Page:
Unlike the wealthy minority, these Neapolitans required inexpensive food that could be consumed quickly. Pizza-flatbreads with various toppings, eaten for any meal and sold by street vendors or informal restaurants-met this need. “Judgmental Italian authors often called their eating habits -disgusting,’- Helstosky noted. These early pizzas consumed by Naples’ poor featured the tasty garnishes beloved today, such as tomatoes, cheese, oil, anchovies and garlic.

Italy unified in 1861, and King Umberto I and Queen Margherita visited Naples in 1889. Legend has it that the traveling pair became bored with their steady diet of French haute cuisine and asked for an assortment of pizzas from the city’s Pizzeria Brandi, the successor to Da Pietro pizzeria, founded in 1760. The variety the queen enjoyed most was called pizza mozzarella, a pie topped with the soft white cheese, red tomatoes and green basil. (Perhaps it was no coincidence that her favorite pie featured the colors of the Italian flag.) From then on, the story goes, that particular topping combination was dubbed pizza Margherita.

Queen Margherita’s blessing could have been the start of an Italy-wide pizza craze. After all, flatbreads with toppings weren’t unique to the lazzaroni or their time-they were consumed, for instance, by the ancient Egyptians, Romans and Greeks. (The latter ate a version with herbs and oil, similar to today’s focaccia.) And yet, until the 1940s, pizza would remain little known in Italy beyond Naples’ borders.

An ocean away, though, immigrants to the United States from Naples were replicating their trusty, crusty pizzas in New York and other American cities, including Trenton, New Haven, Boston, Chicago and St. Louis. The Neapolitans were coming for factory jobs, as did millions of Europeans in the late 19th and early 20th centuries; they weren’t seeking to make a culinary statement. But relatively quickly, the flavors and aromas of pizza began to intrigue non-Neapolitans and non-Italians.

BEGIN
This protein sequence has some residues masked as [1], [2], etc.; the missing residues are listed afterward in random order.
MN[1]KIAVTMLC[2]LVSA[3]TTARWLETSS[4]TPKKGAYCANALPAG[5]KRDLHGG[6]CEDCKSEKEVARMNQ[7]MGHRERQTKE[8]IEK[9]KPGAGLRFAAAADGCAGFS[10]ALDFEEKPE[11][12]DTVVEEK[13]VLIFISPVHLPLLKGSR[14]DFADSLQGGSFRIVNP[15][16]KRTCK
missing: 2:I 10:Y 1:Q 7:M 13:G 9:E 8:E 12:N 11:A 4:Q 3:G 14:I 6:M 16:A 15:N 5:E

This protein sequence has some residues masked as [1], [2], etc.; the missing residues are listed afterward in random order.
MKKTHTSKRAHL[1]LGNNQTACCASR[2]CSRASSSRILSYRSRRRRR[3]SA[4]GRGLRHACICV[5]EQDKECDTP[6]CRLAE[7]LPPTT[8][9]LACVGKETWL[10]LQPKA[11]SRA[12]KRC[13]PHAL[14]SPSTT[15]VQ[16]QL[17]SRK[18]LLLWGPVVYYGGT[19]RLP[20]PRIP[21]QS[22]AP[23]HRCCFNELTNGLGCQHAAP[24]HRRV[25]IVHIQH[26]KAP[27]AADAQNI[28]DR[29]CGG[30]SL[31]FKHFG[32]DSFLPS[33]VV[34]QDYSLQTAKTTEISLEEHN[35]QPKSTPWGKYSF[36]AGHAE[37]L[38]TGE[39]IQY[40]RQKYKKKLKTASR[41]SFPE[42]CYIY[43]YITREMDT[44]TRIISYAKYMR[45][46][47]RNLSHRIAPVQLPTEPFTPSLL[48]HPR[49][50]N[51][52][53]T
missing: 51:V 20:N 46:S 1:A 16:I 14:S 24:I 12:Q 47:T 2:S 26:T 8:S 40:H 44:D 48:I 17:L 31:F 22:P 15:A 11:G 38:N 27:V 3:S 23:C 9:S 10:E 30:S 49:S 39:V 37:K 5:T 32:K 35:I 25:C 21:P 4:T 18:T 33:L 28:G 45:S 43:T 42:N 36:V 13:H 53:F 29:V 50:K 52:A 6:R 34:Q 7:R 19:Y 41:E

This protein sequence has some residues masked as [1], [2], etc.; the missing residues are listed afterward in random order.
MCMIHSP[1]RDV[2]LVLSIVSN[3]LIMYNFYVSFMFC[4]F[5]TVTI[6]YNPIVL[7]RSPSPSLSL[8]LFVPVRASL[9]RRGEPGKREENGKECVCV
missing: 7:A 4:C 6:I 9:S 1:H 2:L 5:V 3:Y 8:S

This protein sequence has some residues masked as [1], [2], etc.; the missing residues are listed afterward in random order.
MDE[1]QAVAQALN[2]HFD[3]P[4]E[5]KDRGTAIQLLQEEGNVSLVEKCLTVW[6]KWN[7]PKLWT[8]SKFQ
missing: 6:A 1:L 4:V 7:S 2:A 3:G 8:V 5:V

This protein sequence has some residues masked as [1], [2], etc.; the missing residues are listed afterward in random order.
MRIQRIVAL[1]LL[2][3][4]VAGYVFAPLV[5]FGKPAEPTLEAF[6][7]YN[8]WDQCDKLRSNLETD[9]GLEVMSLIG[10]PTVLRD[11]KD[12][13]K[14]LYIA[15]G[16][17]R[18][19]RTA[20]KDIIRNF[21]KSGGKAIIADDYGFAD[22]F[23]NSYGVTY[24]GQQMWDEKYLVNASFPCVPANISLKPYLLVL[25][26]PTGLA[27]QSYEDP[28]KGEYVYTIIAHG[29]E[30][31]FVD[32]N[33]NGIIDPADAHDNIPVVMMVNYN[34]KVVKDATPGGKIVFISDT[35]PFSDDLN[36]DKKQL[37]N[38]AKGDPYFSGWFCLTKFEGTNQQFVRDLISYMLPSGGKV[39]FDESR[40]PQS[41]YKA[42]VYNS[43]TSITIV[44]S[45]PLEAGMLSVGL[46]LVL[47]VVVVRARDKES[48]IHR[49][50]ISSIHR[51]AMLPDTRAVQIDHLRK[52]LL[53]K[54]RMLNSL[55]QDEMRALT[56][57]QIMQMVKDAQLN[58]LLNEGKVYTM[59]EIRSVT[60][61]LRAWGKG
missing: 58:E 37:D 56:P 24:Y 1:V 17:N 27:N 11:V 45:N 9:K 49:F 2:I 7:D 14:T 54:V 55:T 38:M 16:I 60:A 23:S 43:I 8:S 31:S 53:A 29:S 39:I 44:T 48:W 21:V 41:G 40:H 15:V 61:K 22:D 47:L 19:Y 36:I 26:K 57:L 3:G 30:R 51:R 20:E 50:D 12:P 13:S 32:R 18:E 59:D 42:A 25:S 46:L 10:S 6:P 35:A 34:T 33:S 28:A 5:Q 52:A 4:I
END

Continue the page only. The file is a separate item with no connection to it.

The first documented United States pizzeria was G. (for Gennaro) Lombardi’s on Spring Street in Manhattan, licensed to sell pizza in 1905. (Prior to that, the dish was homemade or purveyed by unlicensed vendors.) Lombardi’s, still in operation today though no longer at its 1905 location, “has the same oven as it did originally,- noted food critic John Mariani, author of “How Italian Food Conquered the World.-

Debates over the finest slice in town can be heated, as any pizza fan knows. But Mariani credited three East Coast pizzerias with continuing to churn out pies in the century-old tradition: Totonno’s (Coney Island, Brooklyn, opened 1924); Mario’s (Arthur Avenue, the Bronx, opened 1919); and Pepe’s (New Haven, opened 1925).

As Italian-Americans, and their food, migrated from city to suburb, east to west, especially after World War II, pizza’s popularity in the United States boomed. No longer seen as an “ethnic- treat, it was increasingly identified as a fast, fun food. Regional, decidedly non-Neapolitan variations emerged, eventually including California-gourmet pizzas topped with anything from barbecued chicken to smoked salmon.

Postwar pizza finally reached Italy and beyond. “Like blue jeans and rock and roll, the rest of the world, including the Italians, picked up on pizza just because it was American,- explained Mariani. Reflecting local tastes, toppings can run the gamut from Gouda cheese in Curacao to hardboiled eggs in Brazil. Yet international outposts of American chains like Domino’s and Pizza Hut also thrive in about 60 different countries. Helstosky thinks one of the quirkiest American pizza variations is the Rocky Mountain pie, baked with a supersized, doughy crust to save for last. “Then you dip it in honey and have it for dessert,- she said.

If you want the very best authentic Italian takeout pizza and pasta in Far North Dallas, contact the authentic Sicilian pizza experts at

Peter’s Pizzeria and Italian Favorites today.